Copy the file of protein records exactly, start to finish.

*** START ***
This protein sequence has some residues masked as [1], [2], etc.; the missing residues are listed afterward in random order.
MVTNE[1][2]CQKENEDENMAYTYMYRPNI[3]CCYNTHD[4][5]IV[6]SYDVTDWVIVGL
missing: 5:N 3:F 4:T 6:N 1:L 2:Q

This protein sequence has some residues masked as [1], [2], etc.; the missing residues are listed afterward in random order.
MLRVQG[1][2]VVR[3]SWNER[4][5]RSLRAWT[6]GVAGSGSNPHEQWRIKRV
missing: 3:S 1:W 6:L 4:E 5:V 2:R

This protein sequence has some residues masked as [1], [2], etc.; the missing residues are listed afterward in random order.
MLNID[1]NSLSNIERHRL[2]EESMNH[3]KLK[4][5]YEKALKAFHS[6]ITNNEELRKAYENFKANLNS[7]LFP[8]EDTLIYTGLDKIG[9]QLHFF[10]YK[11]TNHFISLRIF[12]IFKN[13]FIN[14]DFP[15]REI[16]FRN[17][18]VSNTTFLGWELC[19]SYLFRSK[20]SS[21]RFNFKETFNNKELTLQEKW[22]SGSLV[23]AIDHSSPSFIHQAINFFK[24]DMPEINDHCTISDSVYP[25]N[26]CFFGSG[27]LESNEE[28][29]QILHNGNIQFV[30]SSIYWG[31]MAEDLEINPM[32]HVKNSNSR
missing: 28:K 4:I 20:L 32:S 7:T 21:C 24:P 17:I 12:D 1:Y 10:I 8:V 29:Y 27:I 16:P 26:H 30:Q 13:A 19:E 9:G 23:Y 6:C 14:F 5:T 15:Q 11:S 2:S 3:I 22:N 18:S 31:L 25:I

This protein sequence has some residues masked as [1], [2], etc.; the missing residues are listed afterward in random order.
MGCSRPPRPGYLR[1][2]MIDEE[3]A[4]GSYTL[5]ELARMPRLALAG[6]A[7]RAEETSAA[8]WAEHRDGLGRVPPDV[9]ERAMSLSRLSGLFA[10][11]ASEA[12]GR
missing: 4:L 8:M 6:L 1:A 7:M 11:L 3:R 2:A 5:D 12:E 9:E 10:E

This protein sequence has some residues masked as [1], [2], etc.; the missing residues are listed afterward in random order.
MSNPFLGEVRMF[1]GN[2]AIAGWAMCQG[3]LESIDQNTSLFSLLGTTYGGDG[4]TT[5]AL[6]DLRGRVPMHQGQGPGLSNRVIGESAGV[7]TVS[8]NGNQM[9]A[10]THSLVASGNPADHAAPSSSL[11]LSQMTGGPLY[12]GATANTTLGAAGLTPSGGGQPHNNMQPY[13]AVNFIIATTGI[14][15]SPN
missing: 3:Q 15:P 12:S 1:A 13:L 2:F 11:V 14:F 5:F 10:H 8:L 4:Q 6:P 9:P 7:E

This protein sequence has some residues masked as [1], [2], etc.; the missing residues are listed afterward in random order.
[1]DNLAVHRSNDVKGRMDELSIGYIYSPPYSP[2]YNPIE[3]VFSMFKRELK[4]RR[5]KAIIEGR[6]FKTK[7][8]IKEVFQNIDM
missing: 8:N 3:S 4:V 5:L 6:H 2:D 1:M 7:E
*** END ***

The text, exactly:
This protein sequence has some residues masked as [1], [2], etc.; the missing residues are listed afterward in random order.
MVTNE[1][2]CQKENEDENMAYTYMYRPNI[3]CCYNTHD[4][5]IV[6]SYDVTDWVIVGL
missing: 5:N 3:F 4:T 6:N 1:L 2:Q

This protein sequence has some residues masked as [1], [2], etc.; the missing residues are listed afterward in random order.
MLRVQG[1][2]VVR[3]SWNER[4][5]RSLRAWT[6]GVAGSGSNPHEQWRIKRV
missing: 3:S 1:W 6:L 4:E 5:V 2:R

This protein sequence has some residues masked as [1], [2], etc.; the missing residues are listed afterward in random order.
MLNID[1]NSLSNIERHRL[2]EESMNH[3]KLK[4][5]YEKALKAFHS[6]ITNNEELRKAYENFKANLNS[7]LFP[8]EDTLIYTGLDKIG[9]QLHFF[10]YK[11]TNHFISLRIF[12]IFKN[13]FIN[14]DFP[15]REI[16]FRN[17][18]VSNTTFLGWELC[19]SYLFRSK[20]SS[21]RFNFKETFNNKELTLQEKW[22]SGSLV[23]AIDHSSPSFIHQAINFFK[24]DMPEINDHCTISDSVYP[25]N[26]CFFGSG[27]LESNEE[28][29]QILHNGNIQFV[30]SSIYWG[31]MAEDLEINPM[32]HVKNSNSR
missing: 28:K 4:I 20:L 32:S 7:T 21:C 24:P 17:I 12:D 1:Y 10:I 8:V 29:Y 27:I 16:P 26:H 30:Q 13:A 19:E 9:G 23:Y 6:C 14:F 5:T 15:Q 11:S 2:S 3:I 22:N 18:S 31:L 25:I

This protein sequence has some residues masked as [1], [2], etc.; the missing residues are listed afterward in random order.
MGCSRPPRPGYLR[1][2]MIDEE[3]A[4]GSYTL[5]ELARMPRLALAG[6]A[7]RAEETSAA[8]WAEHRDGLGRVPPDV[9]ERAMSLSRLSGLFA[10][11]ASEA[12]GR
missing: 4:L 8:M 6:L 1:A 7:M 11:L 3:R 2:A 5:D 12:E 9:E 10:E

This protein sequence has some residues masked as [1], [2], etc.; the missing residues are listed afterward in random order.
MSNPFLGEVRMF[1]GN[2]AIAGWAMCQG[3]LESIDQNTSLFSLLGTTYGGDG[4]TT[5]AL[6]DLRGRVPMHQGQGPGLSNRVIGESAGV[7]TVS[8]NGNQM[9]A[10]THSLVASGNPADHAAPSSSL[11]LSQMTGGPLY[12]GATANTTLGAAGLTPSGGGQPHNNMQPY[13]AVNFIIATTGI[14][15]SPN
missing: 3:Q 15:P 12:S 1:A 13:L 2:F 11:V 14:F 5:F 10:H 8:L 4:Q 6:P 9:P 7:E

This protein sequence has some residues masked as [1], [2], etc.; the missing residues are listed afterward in random order.
[1]DNLAVHRSNDVKGRMDELSIGYIYSPPYSP[2]YNPIE[3]VFSMFKRELK[4]RR[5]KAIIEGR[6]FKTK[7][8]IKEVFQNIDM
missing: 8:N 3:S 4:V 5:L 6:H 2:D 1:M 7:E